Serpent in the Thorns, second in her series, follows Crispin, "The Tracker," through murder and intrigue in the hopes of retrieving his lost knighthood. Not wanting to give anything away, he learns much more about himself and his companions than he ever expected.
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on September 30, 2013
I enjoy mysteries and I enjoy historical fiction. In this I have both. The degraded knight and the orphan cutpurse are an unlikely duo but it works. Guest maybe degraded but he has not lost his honor. And that honor is what keeps him going. Yes he wants to be a knight again but if it means his honor has to fall by the wayside it he will not accept the title. Besides, he has to help Jack better himself. The mystery is on enhanced by the inter- actions of the characters. I thoroughly enjoyed this book. Jeri Westerson has a winning premise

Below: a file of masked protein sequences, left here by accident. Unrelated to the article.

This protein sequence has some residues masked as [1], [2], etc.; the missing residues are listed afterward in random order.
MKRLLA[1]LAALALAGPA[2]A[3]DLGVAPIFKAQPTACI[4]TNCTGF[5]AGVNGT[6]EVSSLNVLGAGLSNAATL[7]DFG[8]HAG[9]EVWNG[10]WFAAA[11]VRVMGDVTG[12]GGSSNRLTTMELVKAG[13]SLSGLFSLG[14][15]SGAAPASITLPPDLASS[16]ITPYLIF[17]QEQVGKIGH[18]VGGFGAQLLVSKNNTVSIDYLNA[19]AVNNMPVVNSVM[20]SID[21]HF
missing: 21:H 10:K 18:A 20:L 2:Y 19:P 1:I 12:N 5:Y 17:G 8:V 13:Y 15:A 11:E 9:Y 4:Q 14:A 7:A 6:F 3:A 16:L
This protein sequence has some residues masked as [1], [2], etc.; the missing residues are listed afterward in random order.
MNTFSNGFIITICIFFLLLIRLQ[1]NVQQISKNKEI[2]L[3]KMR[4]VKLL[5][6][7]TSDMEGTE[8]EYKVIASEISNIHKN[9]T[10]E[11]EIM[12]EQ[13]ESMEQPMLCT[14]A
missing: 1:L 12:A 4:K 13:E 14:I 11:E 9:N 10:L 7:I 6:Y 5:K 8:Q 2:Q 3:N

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on December 21, 2012
Medieval times. A dis-honored knight turned detective follows clues to solve a crime without the help of our modern technology and/or forensics. How does he do that? The capers of the characters make them come to life and made me feel a kinship with them. This is just one book of a series, but could be read as a "stand alone". This authors research and ability to put it all together into such an entertaining story is amazing. I so enjoyed this that I can't wait for the next release!
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on October 20, 2014
Another perfect outing for Crispin Guest and author Jeri Westerson. This is one series of historical mysteries that just gets better with each new book. I would rank this series on a par with Ellis Peters's incomparable Brother Cadfael series, which is high praise indeed. Wonderfully delineated characters, intriguing plot twists, and suspense that may have the reader holding his/her breath at times. Highly recommended!
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on March 2, 2014
Ms Westerson's done it again! The story carries you along at a pace that makes you want to forget all the things you're supposed to be doing and just read. And the back story of Crispin's past is the second mystery in the novel that carries through. Couldn't wait to get to the end and was surprised by it, too. Great reading!